What to know if your home or vehicle was damaged in Snowmaggedon 2019

How to avoid water damage from frozen pipes

State Farm Insurance offers tips to help you keep your pipes from freezing during the winter.
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State Farm Insurance offers tips to help you keep your pipes from freezing during the winter.

With the recent winds and snow, you might be facing property damage.

Social media posts from South Sound-area neighborhoods showed everything from branches to carports on top of vehicles.

And let’s not forget the possibility of frozen pipes at home.

Here are some tips from the NW Insurance Council:

Clear your gutters. People fret about heavy snow and ice on their roofs, but melting and refreezing can lead to dangerous levels of heavy ice buildup in the gutters. If clogged, clearing them can save you from repairs caused by water damage.

Check vent pipes for furnaces, dryers and other flame-heated appliances for clogs to prevent carbon monoxide from building up inside your home or business.

Also remember to clear the tail pipe of your vehicle before starting if left parked in the snow.

What insurance typically covers:

Comprehensive coverage on your vehicle will cover cost of repairs if damage is caused by the weight of snow and ice or by falling trees.

Your homeowners policy covers damage to your home from falling trees and collapse due to the weight of ice and snow. Your policy protects you regardless of whether the tree is yours or from a neighboring property. It also might provide coverage if downed trees or limbs miss your home but destroy landscaping.

Removal of downed trees from buildings.

Damaged personal property (both home and renters) inside a damaged building.

Policies also typically cover expenses, up to your policy’s limit, for relocating if you can’t stay in your damaged home. This includes food costs, furniture rental and storage fees.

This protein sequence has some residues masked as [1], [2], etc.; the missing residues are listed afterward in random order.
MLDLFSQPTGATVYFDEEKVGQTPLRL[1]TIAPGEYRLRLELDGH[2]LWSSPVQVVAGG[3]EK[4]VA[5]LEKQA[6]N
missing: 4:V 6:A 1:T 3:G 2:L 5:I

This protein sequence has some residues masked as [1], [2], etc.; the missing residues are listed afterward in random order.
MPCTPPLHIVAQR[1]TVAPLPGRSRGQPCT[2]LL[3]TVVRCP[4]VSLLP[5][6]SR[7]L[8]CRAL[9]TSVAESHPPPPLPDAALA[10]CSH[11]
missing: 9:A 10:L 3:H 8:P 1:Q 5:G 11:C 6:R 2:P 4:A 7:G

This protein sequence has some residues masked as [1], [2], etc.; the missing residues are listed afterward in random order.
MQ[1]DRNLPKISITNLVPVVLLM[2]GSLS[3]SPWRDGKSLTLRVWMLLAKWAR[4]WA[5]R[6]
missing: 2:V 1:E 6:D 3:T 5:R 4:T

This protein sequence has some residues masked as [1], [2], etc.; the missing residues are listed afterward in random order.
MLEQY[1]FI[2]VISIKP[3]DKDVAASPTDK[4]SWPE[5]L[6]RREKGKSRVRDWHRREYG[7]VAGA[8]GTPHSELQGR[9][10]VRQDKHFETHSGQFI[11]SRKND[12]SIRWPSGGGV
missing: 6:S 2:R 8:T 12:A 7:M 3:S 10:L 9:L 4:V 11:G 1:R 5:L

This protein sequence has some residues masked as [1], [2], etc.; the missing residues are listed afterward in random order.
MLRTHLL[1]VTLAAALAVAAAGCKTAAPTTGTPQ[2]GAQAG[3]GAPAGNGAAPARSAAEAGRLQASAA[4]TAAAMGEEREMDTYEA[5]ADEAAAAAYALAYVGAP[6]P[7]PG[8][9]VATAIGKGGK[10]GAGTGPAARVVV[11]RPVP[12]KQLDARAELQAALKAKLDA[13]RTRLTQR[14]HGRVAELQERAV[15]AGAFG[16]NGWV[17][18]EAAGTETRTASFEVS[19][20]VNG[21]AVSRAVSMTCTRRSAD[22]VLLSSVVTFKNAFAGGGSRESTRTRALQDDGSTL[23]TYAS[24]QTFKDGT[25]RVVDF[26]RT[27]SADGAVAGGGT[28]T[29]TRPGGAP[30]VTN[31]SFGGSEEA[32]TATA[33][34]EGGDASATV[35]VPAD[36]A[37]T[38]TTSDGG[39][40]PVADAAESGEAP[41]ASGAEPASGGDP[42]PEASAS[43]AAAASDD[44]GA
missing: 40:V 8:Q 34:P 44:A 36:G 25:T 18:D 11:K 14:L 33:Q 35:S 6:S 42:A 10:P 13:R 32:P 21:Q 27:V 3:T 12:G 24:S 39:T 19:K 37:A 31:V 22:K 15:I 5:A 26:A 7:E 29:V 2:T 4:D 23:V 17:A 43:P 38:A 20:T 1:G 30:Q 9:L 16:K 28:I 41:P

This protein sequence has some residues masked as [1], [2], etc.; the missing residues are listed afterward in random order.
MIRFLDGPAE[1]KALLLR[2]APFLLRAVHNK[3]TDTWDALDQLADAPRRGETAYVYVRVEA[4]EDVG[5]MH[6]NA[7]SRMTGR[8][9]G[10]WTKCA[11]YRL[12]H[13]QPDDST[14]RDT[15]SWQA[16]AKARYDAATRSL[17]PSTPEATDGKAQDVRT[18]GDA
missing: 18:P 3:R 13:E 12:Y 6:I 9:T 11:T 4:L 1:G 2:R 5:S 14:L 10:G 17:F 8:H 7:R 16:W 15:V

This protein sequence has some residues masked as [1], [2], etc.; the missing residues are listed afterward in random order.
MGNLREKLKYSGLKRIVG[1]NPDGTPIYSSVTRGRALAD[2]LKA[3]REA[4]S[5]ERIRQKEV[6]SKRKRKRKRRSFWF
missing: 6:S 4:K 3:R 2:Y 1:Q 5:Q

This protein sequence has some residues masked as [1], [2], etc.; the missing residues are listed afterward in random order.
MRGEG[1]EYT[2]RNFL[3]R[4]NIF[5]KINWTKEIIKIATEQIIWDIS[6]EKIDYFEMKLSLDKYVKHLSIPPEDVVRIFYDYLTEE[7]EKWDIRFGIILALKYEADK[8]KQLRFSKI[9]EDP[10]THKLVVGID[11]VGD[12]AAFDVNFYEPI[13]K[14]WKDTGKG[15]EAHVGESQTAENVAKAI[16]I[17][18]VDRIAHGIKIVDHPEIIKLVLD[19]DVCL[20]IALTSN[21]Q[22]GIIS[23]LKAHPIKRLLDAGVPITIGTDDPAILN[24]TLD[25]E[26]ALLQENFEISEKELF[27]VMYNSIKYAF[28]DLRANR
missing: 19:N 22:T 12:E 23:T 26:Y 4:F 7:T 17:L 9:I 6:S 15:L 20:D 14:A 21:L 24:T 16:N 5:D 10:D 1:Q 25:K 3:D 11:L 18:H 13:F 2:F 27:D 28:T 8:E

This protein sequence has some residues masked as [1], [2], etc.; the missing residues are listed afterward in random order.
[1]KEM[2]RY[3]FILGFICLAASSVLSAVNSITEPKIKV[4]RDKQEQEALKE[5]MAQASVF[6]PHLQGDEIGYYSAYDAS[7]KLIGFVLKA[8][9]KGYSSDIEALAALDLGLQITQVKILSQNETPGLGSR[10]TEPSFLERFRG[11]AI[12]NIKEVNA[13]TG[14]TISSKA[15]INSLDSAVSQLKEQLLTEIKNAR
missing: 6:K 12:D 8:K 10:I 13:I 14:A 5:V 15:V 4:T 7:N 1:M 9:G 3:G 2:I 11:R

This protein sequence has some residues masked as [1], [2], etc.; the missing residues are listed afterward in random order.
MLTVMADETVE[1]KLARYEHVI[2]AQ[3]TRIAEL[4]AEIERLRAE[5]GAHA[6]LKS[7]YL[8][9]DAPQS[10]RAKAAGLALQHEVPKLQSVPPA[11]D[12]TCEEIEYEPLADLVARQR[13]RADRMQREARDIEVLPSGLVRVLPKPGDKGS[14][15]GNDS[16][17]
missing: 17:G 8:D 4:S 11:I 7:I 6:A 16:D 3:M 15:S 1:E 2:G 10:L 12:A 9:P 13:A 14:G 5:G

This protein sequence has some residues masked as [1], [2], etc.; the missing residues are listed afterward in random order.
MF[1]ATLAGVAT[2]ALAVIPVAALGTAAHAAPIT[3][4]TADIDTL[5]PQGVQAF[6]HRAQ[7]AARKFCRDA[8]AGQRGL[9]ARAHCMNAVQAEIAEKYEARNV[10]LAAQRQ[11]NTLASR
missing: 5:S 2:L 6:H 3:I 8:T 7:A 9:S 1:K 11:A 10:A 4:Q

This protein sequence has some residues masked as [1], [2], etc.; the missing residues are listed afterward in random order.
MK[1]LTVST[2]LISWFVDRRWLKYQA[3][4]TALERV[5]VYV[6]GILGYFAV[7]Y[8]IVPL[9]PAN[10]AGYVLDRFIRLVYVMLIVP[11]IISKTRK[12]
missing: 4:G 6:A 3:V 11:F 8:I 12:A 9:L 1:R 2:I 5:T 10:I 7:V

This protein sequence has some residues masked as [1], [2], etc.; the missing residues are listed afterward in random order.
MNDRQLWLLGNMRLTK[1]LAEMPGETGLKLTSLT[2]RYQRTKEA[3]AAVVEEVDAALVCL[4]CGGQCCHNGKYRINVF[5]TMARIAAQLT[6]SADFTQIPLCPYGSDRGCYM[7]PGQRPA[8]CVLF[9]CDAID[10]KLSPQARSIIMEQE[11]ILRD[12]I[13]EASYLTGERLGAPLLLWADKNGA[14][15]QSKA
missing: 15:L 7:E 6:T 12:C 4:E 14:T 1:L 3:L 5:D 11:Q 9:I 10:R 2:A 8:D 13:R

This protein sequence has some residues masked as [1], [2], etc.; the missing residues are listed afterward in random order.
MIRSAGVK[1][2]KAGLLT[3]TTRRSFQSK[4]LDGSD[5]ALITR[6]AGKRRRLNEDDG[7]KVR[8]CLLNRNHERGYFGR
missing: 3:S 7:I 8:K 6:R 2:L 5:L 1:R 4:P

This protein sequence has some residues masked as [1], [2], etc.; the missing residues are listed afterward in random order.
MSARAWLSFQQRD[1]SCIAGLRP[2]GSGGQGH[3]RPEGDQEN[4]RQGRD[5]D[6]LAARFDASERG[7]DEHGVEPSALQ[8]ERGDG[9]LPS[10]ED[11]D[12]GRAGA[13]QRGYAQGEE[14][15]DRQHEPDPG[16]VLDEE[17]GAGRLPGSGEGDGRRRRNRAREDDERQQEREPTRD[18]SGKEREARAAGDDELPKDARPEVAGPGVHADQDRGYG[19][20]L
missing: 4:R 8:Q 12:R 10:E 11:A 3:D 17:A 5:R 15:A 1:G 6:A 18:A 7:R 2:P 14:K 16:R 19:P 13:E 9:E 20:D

Costs for reasonable temporary repairs to prevent further damage to the building or contents.

What your policy might not cover:

Removal of trees that have fallen without damaging a building.

Upgrades that weren’t part of the home before the storm or not on your policy. For example, if a carport is added on to the house or is freestanding and your agent doesn’t have it listed on your policy, there could be problems having damage in a collapse covered.

“The language of your insurance policy and the specifics around why the carport collapsed are important factors, but key to it all is whether or not your insurer was aware of it,” Kenton Brine, president of the NW Insurance Council, told The News Tribune on Monday.

Damage tied to lack of proper routine maintenance, such as clearing leaves/debris from rain gutters or fixing leaks around windows or roof flashing.

If your home has been damaged, the insurance council recommends:

Make a record of what was damaged and take pictures and contact your insurance agent immediately. The agent can then give you instructions on next steps and whether to try to attempt a temporary fix. Save receipts for reimbursement.

Avoid contractors asking for a large deposit up front or bids that seem too low. You could either be paying too much or find yourself with a cheap repair that doesn’t fix the issue.

Don’t pay a lot for temporary repairs unless authorized by your claims adjuster. You could get stuck with the bill if the repairs are deemed excessive.

Don’t discard anything damaged until it has been examined by your adjuster.